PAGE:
The Abstract Wild by Jack Turner
"Eight provocative essays that turn on a common theme: How wildness (once but no longer the essence of wilderness), has been mediated, micromanaged and abstracted nearly out of existence." --Publishers Weekly.
Chapter 7: The Importance of Peacock
Men went to Vietnam young. Those who returned were old, aged by trauma and a reality so real their past lives were forever severed from their present. Once home they faced indifference, even hostility. There were no parades and few heroes.
With the publication of Edward Abbey's The Monkey Wrench Gang in 1975, one veteran, a former Green Beret, became one of those heroes, not only to other veterans but to a nascent contingent of environmentalists who perceived themselves as radical. The hero, depending on your views of fiction and reality, was either George W. Hayduke, the novel's archetypal monkey wrencher, or Abbey's model for Hayduke, his friend Doug Peacock. There is no need to explain why Hayduke is a hero, but I want to explain why Doug Peacock is one of my heroes.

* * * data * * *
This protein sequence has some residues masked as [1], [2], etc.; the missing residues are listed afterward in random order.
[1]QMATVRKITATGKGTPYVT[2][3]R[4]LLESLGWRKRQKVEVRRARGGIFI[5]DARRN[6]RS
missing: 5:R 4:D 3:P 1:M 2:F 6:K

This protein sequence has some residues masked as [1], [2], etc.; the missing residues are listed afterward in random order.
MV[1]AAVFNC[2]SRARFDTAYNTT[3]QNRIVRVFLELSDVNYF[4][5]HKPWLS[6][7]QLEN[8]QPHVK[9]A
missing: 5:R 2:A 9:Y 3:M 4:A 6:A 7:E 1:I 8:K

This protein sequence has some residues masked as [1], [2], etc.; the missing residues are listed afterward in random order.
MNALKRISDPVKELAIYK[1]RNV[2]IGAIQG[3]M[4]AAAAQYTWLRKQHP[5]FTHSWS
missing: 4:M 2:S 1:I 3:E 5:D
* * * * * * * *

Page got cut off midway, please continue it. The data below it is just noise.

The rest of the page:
Download Chapter Seven to read more: The Importance of Peacock (pdf, 3.5mb)
Reproduced here with permission from Jack Turner. More on The Abstract Wild by Jack Turner at the University of Arizona Press.